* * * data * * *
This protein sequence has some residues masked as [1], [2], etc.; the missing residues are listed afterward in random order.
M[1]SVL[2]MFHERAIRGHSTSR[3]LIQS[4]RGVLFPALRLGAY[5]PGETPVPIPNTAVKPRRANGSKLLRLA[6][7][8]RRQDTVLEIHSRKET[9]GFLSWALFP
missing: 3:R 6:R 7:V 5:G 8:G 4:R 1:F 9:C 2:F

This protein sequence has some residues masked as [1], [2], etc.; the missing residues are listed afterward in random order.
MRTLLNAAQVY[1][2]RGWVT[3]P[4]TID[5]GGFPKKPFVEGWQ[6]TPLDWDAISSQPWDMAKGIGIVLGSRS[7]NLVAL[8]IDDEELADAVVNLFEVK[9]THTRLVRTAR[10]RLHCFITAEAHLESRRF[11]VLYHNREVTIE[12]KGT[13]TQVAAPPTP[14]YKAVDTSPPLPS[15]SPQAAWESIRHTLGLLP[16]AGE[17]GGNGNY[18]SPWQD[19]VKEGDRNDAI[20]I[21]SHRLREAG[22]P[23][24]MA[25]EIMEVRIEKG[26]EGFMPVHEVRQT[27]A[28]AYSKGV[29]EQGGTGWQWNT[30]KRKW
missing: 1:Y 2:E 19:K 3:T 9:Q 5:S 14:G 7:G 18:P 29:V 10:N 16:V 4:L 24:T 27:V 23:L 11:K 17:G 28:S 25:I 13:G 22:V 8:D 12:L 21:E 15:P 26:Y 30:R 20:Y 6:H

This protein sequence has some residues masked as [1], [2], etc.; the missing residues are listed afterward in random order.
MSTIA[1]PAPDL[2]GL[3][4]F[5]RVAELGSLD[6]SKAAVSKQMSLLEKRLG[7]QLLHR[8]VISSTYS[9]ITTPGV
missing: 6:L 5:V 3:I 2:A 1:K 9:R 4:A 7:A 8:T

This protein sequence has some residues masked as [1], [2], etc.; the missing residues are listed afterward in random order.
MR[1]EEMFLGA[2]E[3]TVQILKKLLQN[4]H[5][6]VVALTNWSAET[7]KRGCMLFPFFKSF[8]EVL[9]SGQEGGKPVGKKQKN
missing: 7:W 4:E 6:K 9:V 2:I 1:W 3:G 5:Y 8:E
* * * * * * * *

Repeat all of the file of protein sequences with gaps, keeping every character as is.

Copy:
This protein sequence has some residues masked as [1], [2], etc.; the missing residues are listed afterward in random order.
M[1]SVL[2]MFHERAIRGHSTSR[3]LIQS[4]RGVLFPALRLGAY[5]PGETPVPIPNTAVKPRRANGSKLLRLA[6][7][8]RRQDTVLEIHSRKET[9]GFLSWALFP
missing: 3:R 6:R 7:V 5:G 8:G 4:R 1:F 9:C 2:F

This protein sequence has some residues masked as [1], [2], etc.; the missing residues are listed afterward in random order.
MRTLLNAAQVY[1][2]RGWVT[3]P[4]TID[5]GGFPKKPFVEGWQ[6]TPLDWDAISSQPWDMAKGIGIVLGSRS[7]NLVAL[8]IDDEELADAVVNLFEVK[9]THTRLVRTAR[10]RLHCFITAEAHLESRRF[11]VLYHNREVTIE[12]KGT[13]TQVAAPPTP[14]YKAVDTSPPLPS[15]SPQAAWESIRHTLGLLP[16]AGE[17]GGNGNY[18]SPWQD[19]VKEGDRNDAI[20]I[21]SHRLREAG[22]P[23][24]MA[25]EIMEVRIEKG[26]EGFMPVHEVRQT[27]A[28]AYSKGV[29]EQGGTGWQWNT[30]KRKW
missing: 1:Y 2:E 19:K 3:T 9:Q 5:S 14:G 7:G 18:P 29:V 10:N 16:V 4:L 24:T 27:V 23:L 11:K 17:G 28:S 25:I 13:G 22:V 8:D 12:L 21:E 15:P 26:Y 30:R 20:Y 6:H

This protein sequence has some residues masked as [1], [2], etc.; the missing residues are listed afterward in random order.
MSTIA[1]PAPDL[2]GL[3][4]F[5]RVAELGSLD[6]SKAAVSKQMSLLEKRLG[7]QLLHR[8]VISSTYS[9]ITTPGV
missing: 6:L 5:V 3:I 2:A 1:K 9:R 4:A 7:A 8:T

This protein sequence has some residues masked as [1], [2], etc.; the missing residues are listed afterward in random order.
MR[1]EEMFLGA[2]E[3]TVQILKKLLQN[4]H[5][6]VVALTNWSAET[7]KRGCMLFPFFKSF[8]EVL[9]SGQEGGKPVGKKQKN
missing: 7:W 4:E 6:K 9:V 2:I 1:W 3:G 5:Y 8:E